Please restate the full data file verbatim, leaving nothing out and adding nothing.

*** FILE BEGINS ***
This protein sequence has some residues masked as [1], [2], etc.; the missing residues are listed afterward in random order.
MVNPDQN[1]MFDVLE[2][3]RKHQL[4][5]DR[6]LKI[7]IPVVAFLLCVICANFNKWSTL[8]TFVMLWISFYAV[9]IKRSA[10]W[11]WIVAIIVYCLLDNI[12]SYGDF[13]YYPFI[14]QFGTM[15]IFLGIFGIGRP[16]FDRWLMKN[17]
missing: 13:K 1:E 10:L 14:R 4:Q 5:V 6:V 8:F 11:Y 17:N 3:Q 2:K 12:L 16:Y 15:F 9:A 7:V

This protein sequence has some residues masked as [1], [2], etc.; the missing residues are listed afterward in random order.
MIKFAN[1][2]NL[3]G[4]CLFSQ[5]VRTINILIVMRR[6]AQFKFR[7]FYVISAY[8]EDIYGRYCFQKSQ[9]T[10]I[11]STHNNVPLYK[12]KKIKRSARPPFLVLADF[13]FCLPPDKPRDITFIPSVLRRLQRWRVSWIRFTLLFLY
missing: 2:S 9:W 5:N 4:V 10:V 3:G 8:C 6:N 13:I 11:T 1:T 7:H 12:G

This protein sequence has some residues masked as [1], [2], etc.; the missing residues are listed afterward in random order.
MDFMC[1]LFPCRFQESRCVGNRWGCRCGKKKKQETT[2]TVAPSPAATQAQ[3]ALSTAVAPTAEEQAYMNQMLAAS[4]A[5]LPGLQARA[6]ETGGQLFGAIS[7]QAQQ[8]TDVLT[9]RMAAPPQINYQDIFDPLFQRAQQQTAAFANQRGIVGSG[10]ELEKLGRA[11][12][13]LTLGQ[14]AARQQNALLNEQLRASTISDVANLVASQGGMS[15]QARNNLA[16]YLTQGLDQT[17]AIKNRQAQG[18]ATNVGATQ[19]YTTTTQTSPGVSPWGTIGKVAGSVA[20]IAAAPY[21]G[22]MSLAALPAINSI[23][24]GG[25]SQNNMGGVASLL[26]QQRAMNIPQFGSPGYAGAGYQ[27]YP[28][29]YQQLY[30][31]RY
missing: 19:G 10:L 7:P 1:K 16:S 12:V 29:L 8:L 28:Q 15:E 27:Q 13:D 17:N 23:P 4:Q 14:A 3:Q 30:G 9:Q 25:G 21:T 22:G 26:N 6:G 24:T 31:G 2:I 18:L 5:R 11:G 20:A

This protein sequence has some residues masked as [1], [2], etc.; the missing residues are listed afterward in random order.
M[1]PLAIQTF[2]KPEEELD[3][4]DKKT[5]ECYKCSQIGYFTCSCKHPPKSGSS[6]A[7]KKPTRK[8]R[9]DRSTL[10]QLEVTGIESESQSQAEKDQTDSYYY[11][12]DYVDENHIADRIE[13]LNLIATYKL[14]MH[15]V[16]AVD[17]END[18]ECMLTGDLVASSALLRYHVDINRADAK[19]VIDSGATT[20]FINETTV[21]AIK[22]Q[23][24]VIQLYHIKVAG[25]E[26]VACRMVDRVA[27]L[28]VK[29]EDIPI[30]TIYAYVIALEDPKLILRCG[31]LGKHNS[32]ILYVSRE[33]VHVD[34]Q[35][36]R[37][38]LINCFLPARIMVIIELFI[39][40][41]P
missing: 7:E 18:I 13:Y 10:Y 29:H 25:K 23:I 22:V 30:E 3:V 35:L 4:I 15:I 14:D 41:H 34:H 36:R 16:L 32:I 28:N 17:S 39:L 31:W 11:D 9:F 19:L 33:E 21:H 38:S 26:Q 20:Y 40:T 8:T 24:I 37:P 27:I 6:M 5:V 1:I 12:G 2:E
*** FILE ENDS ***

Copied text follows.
This protein sequence has some residues masked as [1], [2], etc.; the missing residues are listed afterward in random order.
MVNPDQN[1]MFDVLE[2][3]RKHQL[4][5]DR[6]LKI[7]IPVVAFLLCVICANFNKWSTL[8]TFVMLWISFYAV[9]IKRSA[10]W[11]WIVAIIVYCLLDNI[12]SYGDF[13]YYPFI[14]QFGTM[15]IFLGIFGIGRP[16]FDRWLMKN[17]
missing: 13:K 1:E 10:L 14:R 4:Q 5:V 6:V 8:F 11:Y 17:N 3:Q 2:K 12:L 16:Y 15:F 9:A 7:V

This protein sequence has some residues masked as [1], [2], etc.; the missing residues are listed afterward in random order.
MIKFAN[1][2]NL[3]G[4]CLFSQ[5]VRTINILIVMRR[6]AQFKFR[7]FYVISAY[8]EDIYGRYCFQKSQ[9]T[10]I[11]STHNNVPLYK[12]KKIKRSARPPFLVLADF[13]FCLPPDKPRDITFIPSVLRRLQRWRVSWIRFTLLFLY
missing: 2:S 9:W 5:N 4:V 10:V 3:G 8:C 6:N 13:I 11:T 1:T 7:H 12:G

This protein sequence has some residues masked as [1], [2], etc.; the missing residues are listed afterward in random order.
MDFMC[1]LFPCRFQESRCVGNRWGCRCGKKKKQETT[2]TVAPSPAATQAQ[3]ALSTAVAPTAEEQAYMNQMLAAS[4]A[5]LPGLQARA[6]ETGGQLFGAIS[7]QAQQ[8]TDVLT[9]RMAAPPQINYQDIFDPLFQRAQQQTAAFANQRGIVGSG[10]ELEKLGRA[11][12][13]LTLGQ[14]AARQQNALLNEQLRASTISDVANLVASQGGMS[15]QARNNLA[16]YLTQGLDQT[17]AIKNRQAQG[18]ATNVGATQ[19]YTTTTQTSPGVSPWGTIGKVAGSVA[20]IAAAPY[21]G[22]MSLAALPAINSI[23][24]GG[25]SQNNMGGVASLL[26]QQRAMNIPQFGSPGYAGAGYQ[27]YP[28][29]YQQLY[30][31]RY
missing: 19:G 10:L 7:P 1:K 16:S 12:V 29:L 8:L 28:Q 15:E 27:Q 13:D 17:N 23:P 4:Q 14:A 3:Q 30:G 9:Q 25:G 21:T 22:G 26:N 6:G 24:T 31:G 2:I 18:L 5:R 11:G 20:A

This protein sequence has some residues masked as [1], [2], etc.; the missing residues are listed afterward in random order.
M[1]PLAIQTF[2]KPEEELD[3][4]DKKT[5]ECYKCSQIGYFTCSCKHPPKSGSS[6]A[7]KKPTRK[8]R[9]DRSTL[10]QLEVTGIESESQSQAEKDQTDSYYY[11][12]DYVDENHIADRIE[13]LNLIATYKL[14]MH[15]V[16]AVD[17]END[18]ECMLTGDLVASSALLRYHVDINRADAK[19]VIDSGATT[20]FINETTV[21]AIK[22]Q[23][24]VIQLYHIKVAG[25]E[26]VACRMVDRVA[27]L[28]VK[29]EDIPI[30]TIYAYVIALEDPKLILRCG[31]LGKHNS[32]ILYVSRE[33]VHVD[34]Q[35][36]R[37][38]LINCFLPARIMVIIELFI[39][40][41]P
missing: 7:E 18:I 13:Y 10:Y 29:H 25:K 23:I 22:V 30:E 3:V 35:L 4:I 15:I 14:D 41:H 34:H 36:R 16:L 32:I 28:N 17:S 39:L 31:W 11:D 9:F 19:L 33:E 21:H 38:S 26:Q 20:Y 40:T 8:T 24:I 37:P 27:I 6:M 5:V 1:I 12:G 2:E